Wireless Taxes Account for 17% of Consumer Cellular Bills


One major cost of cellular based internet data is taxes and usage fees. The Tax Foundation just released their 2014 study, finding that the average American consumer pays 17.05 percent in combined federal, state, local and fees on wireless services in general.

From the Tax Foundation (click to enlarge)

The taxes & fees however vary widely based on local taxation, which can be figured on both the billing address of the account and maybe where the service is actually utilized depending on local access regulations.

This makes it very difficult for travelers to determine what their final bill will be each month from the major carriers, especially for frequent travelers like many bandwidth dependent RVers tend to be.

For full time RVers, their state of domicile can play a heavy role in the final cellular bill. Here are the combined local and federal rate averages for the top three states RVers tend to choose:

  • Texas: 11.73%
  • South Dakota: 13.02%
  • Florida: 16.53%

All cellular phone services have a 5.82% federal rate, and local/state taxes average out at 11.23%. Combined, this makes the average rates more than double the average sales tax rates for most other goods and services.

However which taxes & fees that are imposed can vary based on the type of device and local fees & taxes.

For instance, federal taxes, and some universal service charges and 911 surcharges typically don't apply to data only devices like hotspots and tablets, but will apply to smartphones. And some of the percentage based taxes don't apply to shared data buckets, which have become quite prominent on the carrier's 'mobile share plans' - the fees are imposed on each individual phone line.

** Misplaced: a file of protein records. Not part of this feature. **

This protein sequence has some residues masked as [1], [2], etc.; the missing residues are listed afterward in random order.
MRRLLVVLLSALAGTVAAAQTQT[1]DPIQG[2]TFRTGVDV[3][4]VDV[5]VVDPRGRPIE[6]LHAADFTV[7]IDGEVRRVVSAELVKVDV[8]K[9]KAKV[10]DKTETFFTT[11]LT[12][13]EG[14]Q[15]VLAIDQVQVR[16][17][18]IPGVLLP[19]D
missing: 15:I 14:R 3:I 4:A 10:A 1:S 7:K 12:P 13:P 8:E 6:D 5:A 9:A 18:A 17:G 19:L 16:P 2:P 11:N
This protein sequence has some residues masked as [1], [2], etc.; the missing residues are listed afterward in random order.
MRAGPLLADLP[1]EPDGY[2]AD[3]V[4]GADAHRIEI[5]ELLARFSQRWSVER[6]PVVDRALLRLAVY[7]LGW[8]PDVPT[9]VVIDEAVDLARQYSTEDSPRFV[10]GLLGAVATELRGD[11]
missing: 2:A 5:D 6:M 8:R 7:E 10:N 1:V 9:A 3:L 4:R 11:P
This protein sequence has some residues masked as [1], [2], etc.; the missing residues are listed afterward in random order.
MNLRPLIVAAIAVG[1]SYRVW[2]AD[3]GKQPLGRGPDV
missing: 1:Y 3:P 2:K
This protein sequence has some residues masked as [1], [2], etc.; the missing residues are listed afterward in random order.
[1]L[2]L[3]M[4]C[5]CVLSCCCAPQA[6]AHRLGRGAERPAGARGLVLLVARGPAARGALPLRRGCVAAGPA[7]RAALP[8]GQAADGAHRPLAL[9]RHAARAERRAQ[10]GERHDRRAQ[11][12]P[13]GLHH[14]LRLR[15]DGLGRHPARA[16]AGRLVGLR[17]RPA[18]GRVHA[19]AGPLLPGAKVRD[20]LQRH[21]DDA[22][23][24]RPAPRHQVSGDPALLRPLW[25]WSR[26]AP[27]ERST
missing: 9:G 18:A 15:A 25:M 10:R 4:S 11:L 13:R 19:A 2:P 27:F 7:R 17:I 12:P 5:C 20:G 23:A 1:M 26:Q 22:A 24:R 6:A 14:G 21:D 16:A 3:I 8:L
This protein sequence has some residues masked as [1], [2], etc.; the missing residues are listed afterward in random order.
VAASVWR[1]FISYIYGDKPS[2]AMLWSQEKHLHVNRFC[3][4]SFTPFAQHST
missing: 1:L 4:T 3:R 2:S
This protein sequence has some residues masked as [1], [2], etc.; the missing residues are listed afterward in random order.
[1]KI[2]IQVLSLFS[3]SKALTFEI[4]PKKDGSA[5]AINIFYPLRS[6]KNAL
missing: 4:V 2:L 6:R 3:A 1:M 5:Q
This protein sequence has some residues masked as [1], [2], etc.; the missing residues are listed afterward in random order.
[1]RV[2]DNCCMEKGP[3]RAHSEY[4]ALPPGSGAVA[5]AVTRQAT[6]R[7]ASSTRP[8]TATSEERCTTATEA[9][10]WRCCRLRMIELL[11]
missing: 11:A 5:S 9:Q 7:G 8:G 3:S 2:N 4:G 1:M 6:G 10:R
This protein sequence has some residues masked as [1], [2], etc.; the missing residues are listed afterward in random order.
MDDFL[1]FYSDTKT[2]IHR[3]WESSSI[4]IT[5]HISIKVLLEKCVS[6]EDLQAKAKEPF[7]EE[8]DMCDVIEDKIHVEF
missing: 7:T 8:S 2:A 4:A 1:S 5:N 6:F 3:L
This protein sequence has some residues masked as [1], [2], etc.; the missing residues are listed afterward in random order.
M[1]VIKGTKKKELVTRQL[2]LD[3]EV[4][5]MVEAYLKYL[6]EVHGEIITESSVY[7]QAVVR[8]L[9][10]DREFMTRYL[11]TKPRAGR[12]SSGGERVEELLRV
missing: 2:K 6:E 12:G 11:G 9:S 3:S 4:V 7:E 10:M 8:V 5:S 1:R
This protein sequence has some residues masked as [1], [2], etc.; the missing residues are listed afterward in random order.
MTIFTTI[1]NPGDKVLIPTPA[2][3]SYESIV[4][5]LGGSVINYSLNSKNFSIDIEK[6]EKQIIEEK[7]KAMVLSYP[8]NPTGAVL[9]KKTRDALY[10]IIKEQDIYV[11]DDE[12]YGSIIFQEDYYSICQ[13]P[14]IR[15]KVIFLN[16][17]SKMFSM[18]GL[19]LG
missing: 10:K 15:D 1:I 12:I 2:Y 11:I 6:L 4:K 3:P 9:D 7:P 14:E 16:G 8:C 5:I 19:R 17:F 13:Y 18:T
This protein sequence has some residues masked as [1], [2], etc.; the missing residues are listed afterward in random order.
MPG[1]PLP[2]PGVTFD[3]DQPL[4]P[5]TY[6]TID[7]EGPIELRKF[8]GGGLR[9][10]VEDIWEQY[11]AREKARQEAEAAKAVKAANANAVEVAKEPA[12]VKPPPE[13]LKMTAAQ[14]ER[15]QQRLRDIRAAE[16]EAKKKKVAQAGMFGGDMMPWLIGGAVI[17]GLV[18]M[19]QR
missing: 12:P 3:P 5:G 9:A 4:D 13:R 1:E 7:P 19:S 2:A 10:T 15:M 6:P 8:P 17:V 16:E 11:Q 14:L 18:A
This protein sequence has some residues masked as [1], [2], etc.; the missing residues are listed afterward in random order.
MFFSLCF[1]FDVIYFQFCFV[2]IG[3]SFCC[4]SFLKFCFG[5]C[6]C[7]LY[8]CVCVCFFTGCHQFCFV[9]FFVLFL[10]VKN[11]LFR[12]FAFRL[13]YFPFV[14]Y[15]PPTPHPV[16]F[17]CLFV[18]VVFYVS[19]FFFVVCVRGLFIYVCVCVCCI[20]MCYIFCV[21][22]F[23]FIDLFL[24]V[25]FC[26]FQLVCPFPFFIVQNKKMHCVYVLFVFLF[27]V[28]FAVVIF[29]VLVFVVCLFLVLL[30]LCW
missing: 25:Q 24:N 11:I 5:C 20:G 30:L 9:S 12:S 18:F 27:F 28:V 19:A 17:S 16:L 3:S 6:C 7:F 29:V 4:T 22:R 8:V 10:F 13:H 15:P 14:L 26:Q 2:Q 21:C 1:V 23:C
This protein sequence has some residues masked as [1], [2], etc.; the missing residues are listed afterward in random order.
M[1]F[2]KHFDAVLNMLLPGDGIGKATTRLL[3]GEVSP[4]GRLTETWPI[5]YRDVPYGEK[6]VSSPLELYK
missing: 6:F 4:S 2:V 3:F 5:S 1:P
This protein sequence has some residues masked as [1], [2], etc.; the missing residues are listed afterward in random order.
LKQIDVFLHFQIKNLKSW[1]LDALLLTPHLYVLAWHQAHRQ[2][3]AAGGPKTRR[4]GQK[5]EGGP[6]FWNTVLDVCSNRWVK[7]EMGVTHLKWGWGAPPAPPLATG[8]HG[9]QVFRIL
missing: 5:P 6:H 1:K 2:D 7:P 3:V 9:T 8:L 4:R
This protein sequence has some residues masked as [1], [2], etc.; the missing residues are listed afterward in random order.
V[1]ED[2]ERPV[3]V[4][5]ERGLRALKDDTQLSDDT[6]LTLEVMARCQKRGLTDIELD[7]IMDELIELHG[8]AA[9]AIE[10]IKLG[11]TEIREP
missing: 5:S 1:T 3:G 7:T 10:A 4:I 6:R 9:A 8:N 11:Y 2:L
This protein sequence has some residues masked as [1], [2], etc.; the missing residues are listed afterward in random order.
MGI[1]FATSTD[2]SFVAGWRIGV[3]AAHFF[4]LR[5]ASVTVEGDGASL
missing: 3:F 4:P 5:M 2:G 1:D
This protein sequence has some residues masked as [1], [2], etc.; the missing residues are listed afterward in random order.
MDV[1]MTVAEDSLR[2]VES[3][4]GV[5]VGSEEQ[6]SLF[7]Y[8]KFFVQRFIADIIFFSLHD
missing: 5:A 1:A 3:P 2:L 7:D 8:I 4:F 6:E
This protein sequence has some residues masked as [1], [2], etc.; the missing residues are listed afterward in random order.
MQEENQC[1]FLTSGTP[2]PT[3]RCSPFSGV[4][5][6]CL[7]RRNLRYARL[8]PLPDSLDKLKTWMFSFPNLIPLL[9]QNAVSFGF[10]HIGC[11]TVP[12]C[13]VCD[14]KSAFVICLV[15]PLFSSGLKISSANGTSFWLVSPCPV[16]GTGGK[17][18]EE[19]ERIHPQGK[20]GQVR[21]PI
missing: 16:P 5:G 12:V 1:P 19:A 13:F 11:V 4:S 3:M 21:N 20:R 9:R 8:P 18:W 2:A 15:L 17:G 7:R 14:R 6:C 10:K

We just took a look at our AT&T bill for our Florida billed mobile share plan of two smartphones and a large bucket of data. The taxes & fees are charged by the phone line, and our data bucket is untaxed. We looked at some older bills when we had a tablet on the plan, and did not have federal, universal service charges or 911 fees applied. This makes the majority of our cellular bill untaxed, as the data definitely makes up most of our costs. This may vary in other states.

Definitely a consideration when looking at the service rates posted on the carrier's websites.  Some resellers, such as Millenicom, include all taxes and fees in their advertised price - making it straightforward to know each month what you'll actually pay.

How can you determine what your taxes and rates will be? Start with the Tax Foundation's chart for your state of domicile to get a general guideline. If you need a firm quote, ask your carrier before signing up for an estimate.




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